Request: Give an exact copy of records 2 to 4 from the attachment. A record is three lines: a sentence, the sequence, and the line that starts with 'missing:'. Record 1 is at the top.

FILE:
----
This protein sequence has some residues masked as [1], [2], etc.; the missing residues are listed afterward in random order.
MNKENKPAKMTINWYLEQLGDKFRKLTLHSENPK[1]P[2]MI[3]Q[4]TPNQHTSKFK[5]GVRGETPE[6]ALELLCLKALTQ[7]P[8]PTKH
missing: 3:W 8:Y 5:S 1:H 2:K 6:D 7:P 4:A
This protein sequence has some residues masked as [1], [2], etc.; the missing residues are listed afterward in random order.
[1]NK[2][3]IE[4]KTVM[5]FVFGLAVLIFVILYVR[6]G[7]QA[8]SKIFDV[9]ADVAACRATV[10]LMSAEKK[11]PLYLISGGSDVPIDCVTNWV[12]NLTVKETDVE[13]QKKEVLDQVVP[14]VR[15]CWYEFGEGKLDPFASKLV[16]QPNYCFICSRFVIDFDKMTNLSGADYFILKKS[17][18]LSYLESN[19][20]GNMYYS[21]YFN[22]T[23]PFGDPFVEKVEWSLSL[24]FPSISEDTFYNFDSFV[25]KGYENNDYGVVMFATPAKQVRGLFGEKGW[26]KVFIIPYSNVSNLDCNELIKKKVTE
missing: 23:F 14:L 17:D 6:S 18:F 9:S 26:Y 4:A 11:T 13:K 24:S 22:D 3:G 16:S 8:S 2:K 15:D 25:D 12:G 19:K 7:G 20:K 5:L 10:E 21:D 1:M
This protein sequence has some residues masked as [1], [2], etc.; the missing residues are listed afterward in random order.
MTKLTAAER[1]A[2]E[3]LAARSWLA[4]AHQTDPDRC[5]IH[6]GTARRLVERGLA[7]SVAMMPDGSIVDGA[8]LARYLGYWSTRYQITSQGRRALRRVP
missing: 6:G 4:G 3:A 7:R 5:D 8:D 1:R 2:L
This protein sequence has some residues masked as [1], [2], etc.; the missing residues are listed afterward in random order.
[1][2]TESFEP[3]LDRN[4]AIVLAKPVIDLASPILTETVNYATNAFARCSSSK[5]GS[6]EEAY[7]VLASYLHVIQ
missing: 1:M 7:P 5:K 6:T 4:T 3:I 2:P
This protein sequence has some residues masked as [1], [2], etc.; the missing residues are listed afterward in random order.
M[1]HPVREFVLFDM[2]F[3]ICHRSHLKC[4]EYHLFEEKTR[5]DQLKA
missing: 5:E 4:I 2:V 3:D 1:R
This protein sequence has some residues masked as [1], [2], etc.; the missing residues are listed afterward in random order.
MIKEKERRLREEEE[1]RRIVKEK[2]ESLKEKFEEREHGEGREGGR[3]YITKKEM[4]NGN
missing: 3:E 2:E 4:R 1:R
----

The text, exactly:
This protein sequence has some residues masked as [1], [2], etc.; the missing residues are listed afterward in random order.
[1]NK[2][3]IE[4]KTVM[5]FVFGLAVLIFVILYVR[6]G[7]QA[8]SKIFDV[9]ADVAACRATV[10]LMSAEKK[11]PLYLISGGSDVPIDCVTNWV[12]NLTVKETDVE[13]QKKEVLDQVVP[14]VR[15]CWYEFGEGKLDPFASKLV[16]QPNYCFICSRFVIDFDKMTNLSGADYFILKKS[17][18]LSYLESN[19][20]GNMYYS[21]YFN[22]T[23]PFGDPFVEKVEWSLSL[24]FPSISEDTFYNFDSFV[25]KGYENNDYGVVMFATPAKQVRGLFGEKGW[26]KVFIIPYSNVSNLDCNELIKKKVTE
missing: 23:F 14:L 17:D 6:S 18:F 9:S 26:Y 4:A 11:T 13:K 24:S 22:D 3:G 16:S 8:S 2:K 15:D 25:D 12:G 19:K 7:G 20:K 5:L 10:E 21:D 1:M
This protein sequence has some residues masked as [1], [2], etc.; the missing residues are listed afterward in random order.
MTKLTAAER[1]A[2]E[3]LAARSWLA[4]AHQTDPDRC[5]IH[6]GTARRLVERGLA[7]SVAMMPDGSIVDGA[8]LARYLGYWSTRYQITSQGRRALRRVP
missing: 6:G 4:G 3:A 7:R 5:D 8:D 1:R 2:L
This protein sequence has some residues masked as [1], [2], etc.; the missing residues are listed afterward in random order.
[1][2]TESFEP[3]LDRN[4]AIVLAKPVIDLASPILTETVNYATNAFARCSSSK[5]GS[6]EEAY[7]VLASYLHVIQ
missing: 1:M 7:P 5:K 6:T 4:T 3:I 2:P